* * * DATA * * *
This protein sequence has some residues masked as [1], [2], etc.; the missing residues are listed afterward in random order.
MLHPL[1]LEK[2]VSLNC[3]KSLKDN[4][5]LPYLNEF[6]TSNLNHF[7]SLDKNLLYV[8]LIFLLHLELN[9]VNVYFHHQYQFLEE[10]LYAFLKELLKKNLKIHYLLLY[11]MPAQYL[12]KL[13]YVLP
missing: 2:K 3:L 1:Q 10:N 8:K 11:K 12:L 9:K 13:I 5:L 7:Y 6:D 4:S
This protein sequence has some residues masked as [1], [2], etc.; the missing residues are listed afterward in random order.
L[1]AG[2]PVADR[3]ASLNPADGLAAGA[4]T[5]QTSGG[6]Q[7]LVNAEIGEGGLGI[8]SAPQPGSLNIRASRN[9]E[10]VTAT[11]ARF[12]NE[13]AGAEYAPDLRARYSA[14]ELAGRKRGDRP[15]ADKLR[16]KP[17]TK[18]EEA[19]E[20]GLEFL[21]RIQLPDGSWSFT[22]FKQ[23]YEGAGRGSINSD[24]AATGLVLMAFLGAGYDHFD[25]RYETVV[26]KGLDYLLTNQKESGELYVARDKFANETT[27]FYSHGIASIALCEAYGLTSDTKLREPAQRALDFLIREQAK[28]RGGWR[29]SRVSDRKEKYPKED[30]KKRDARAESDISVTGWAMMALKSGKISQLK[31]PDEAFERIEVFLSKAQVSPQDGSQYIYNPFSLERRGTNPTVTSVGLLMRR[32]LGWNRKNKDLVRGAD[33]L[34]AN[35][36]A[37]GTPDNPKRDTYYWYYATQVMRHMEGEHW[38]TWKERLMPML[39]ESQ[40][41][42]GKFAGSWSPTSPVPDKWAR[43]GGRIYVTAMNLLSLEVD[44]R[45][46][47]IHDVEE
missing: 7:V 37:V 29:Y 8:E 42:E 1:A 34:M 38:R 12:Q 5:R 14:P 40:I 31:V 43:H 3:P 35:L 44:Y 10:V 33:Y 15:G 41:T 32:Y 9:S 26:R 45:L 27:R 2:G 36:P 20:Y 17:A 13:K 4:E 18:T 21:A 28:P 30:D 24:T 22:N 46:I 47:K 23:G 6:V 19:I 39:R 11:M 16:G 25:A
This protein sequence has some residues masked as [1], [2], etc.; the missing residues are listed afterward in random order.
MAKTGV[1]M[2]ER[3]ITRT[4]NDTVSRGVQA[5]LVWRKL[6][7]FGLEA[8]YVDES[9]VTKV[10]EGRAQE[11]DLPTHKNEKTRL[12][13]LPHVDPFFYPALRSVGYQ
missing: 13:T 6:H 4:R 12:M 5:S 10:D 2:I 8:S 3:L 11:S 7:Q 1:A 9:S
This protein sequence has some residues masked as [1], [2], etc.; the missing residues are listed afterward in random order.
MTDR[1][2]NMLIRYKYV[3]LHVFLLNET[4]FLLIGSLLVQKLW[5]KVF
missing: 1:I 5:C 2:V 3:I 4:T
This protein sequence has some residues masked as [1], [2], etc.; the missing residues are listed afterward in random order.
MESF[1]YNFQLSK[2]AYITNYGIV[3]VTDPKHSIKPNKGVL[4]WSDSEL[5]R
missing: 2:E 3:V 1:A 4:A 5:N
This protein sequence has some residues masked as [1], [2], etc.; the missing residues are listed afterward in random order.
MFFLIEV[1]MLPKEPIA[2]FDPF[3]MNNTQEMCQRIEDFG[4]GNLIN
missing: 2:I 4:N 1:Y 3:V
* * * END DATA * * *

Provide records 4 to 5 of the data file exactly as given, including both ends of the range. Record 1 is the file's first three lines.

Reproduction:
This protein sequence has some residues masked as [1], [2], etc.; the missing residues are listed afterward in random order.
MTDR[1][2]NMLIRYKYV[3]LHVFLLNET[4]FLLIGSLLVQKLW[5]KVF
missing: 1:I 5:C 2:V 3:I 4:T
This protein sequence has some residues masked as [1], [2], etc.; the missing residues are listed afterward in random order.
MESF[1]YNFQLSK[2]AYITNYGIV[3]VTDPKHSIKPNKGVL[4]WSDSEL[5]R
missing: 2:E 3:V 1:A 4:A 5:N